No Ethical Obligation to Label Pink Slime

So, unfortunately, we now all know what “pink slime” is. It’s the ‘lean finely textured beef‘ (LFTB) that is produced by mashing and sterilizing scraps of beef. It looks disgusting, and the production process is unappealing. But then the same could be said for a lot of food ingredients.

Public outrage has followed the revelation that LFTB is finding its way into school lunches and into packaged ground beef. There have been calls for a ban, and calls to require that products containing LFTB be labeled. Both ideas are unwarranted.

(I should point out I have no personal stake in this debate. I haven’t eaten beef in over 20 years. As far as I can tell, the complaint is very roughly that producers of ground beef are mixing in a little bit of what is essentially all-beef hot dog meat.)

Being against the use of LFTB in the food system is more or less equivalent to being in favour of waste. In producing LFTB, the beef industry is being efficient in harvesting every last shred of meat from a carcass. So banning pink slime could even be bad for the planet, since if you ban something used as a filler in ground beef, and if you don’t at the same time reduce the demand for ground beef, you need to raise more cattle in order to meet demand. And beef cattle, as we all know by now, are ecologically pretty bad.

And while we’re on the topic of alternatives, it’s worth reading what the Consumer Federation of America has to say. The CFA has released a statement (PDF) advocating for LFTB. The CFA notes that while LFTB may be “icky”, it is at least safe, and whatever filler hamburger makers use to replace it may well be less safe.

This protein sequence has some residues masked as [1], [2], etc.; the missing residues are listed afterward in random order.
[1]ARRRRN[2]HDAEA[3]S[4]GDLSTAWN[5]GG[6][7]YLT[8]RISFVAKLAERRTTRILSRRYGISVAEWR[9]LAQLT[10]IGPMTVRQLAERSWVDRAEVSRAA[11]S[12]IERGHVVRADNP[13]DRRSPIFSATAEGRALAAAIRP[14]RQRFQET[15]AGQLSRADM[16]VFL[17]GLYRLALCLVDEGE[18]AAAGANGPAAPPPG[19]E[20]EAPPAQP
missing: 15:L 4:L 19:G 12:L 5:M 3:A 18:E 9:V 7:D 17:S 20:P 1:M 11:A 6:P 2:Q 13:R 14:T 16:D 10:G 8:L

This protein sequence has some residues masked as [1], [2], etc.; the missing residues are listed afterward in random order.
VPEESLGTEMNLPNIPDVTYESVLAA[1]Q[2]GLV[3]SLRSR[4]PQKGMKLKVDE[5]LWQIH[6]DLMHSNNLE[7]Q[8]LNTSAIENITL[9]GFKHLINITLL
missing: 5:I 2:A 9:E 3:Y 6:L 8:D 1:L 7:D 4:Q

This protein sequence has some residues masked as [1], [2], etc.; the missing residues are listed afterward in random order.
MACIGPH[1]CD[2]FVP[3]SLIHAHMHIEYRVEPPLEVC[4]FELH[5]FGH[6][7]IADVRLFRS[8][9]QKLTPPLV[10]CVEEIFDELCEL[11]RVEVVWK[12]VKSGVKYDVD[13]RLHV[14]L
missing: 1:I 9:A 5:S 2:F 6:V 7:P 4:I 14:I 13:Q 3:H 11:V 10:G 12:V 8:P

Still, even if LFTB is safe, and good for the planet, what about the right to choose? Why not label products containing LFTB so that consumers can choose? After all, in a free society it’s good for people to have choices, even if they are liable to make bad ones sometimes.

But as I’ve written before, there’s no blanket right to know what’s in the food you’re eating. Wanting something — including some piece of information — isn’t the same as having a right to it. If high-end food companies and retailers want proudly to label their products as “LFTB Free” or “Pink Slime Free,” they have (and should have) the right to. But that’s a far cry from forcing labelling, and even further from banning a product that is yucky, but useful.

About Chris MacDonald

I'm a philosopher who teaches at Ryerson University's Ted Rogers School of Management in Toronto, Canada. Most of my scholarly research is on business ethics and healthcare ethics.
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